Font Size

Activated Charcoal (cont.)

Emergency Home Care for Suspected Poisoning

If you or someone you know has swallowed or breathed a poison and you or they have signs or symptoms, such as nausea, vomiting, pain, trouble breathing, seizure, confusion, or abnormal skin color, you must call either an ambulance, alert your local medical emergency system, or the National Poison Control Center in the United States (1-800-222-1222) for guidance (this number is routed to the poison control center that serves your area).

Place the telephone number (along with police, fire, and 911 or equivalent) near your home phones.

The best approach to poisoning is to identify the toxic substance and call your regional poison control center, or equivalent in your area, or go directly to the nearest Emergency Department.

  • Do not induce vomiting or give syrup of Ipecac.
    • Ipecac was once used to induce vomiting in poisoned patients for whom there was a chance to get the toxin out of the body. Several advisory bodies such as the American Association of Poison Control Centers and the American Academy of Pediatrics have recommended that Ipecac NOT be used and that it should not even be kept in the home. For more information on this subject go to:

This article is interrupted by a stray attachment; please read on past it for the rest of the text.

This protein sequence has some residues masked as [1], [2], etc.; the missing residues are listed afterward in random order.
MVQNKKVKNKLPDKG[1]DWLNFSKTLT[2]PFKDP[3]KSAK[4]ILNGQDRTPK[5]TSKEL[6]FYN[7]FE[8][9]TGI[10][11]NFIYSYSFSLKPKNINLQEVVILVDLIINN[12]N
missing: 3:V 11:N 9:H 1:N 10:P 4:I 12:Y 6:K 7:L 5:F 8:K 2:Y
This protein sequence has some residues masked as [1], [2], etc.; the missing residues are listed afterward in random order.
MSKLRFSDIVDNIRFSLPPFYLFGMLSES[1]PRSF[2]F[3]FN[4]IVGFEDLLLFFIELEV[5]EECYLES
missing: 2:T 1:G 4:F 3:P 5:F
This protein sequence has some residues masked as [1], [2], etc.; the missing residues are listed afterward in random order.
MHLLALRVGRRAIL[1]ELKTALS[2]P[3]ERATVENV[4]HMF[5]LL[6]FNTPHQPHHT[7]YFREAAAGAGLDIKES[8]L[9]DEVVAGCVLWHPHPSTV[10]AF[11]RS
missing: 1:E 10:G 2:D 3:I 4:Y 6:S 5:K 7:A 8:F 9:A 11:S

• A few poison centers recommend the use of activated charcoal in specific circumstances. Call your local poison control center for guidance before giving it to someone. In areas in which the poison center recommends activated charcoal, pharmacies will stock the product, and it can be purchased over-the-counter. In general, if the local poison center does not recommend its use at home, pharmacies will not stock it.
  • Milk products may decrease the ability of the charcoal to work. Do not attempt these types of home remedies. The best advice is to get the person to an Emergency Department.
  • If the person cannot be aroused, is vomiting, or has difficulty breathing, this is a 911 emergency. Bring the container of poison or medicine bottles, if known, to the Emergency Department.

Medically reviewed by John A. Daller, MD; American Board of Surgery with subspecialty certification in surgical critical care


The National Poison Control Center. "What is Ipecac Syrup?"

The American Academy of Family Physicians. "Updated on the Management of Childhood Poisoning."

Medically Reviewed by a Doctor on 9/30/2016

Must Read Articles Related to Activated Charcoal

Abdominal Pain (Adults)
Abdominal Pain in Adults Abdominal pain in adults can range from a mild stomach ache to severe pain. Examples of causes of abdominal pain in adults include learn more >>
Poison Proofing Your Home
Poison Proofing Your Home Poison proofing your home is one of the most important ways to protect your family and pets from an accidental learn more >>
Poisoning Poisoning can have serious signs or symptoms including
learn more >>

Patient Comments & Reviews

The eMedicineHealth doctors ask about Activated Charcoal:

Activated Charcoal - Experience

Please describe your experience with activated charcoal.

Activated Charcoal - How Given

What type of poison did you experience, and did you have to have treatment at the hospital with activated charcoal.

Read What Your Physician is Reading on Medscape

Toxicity, Barbituate »

Barbiturates are the earliest class of sedative-hypnotic agents to be developed and were once extremely popular drugsof abuse.

Read More on Medscape Reference »

Medical Dictionary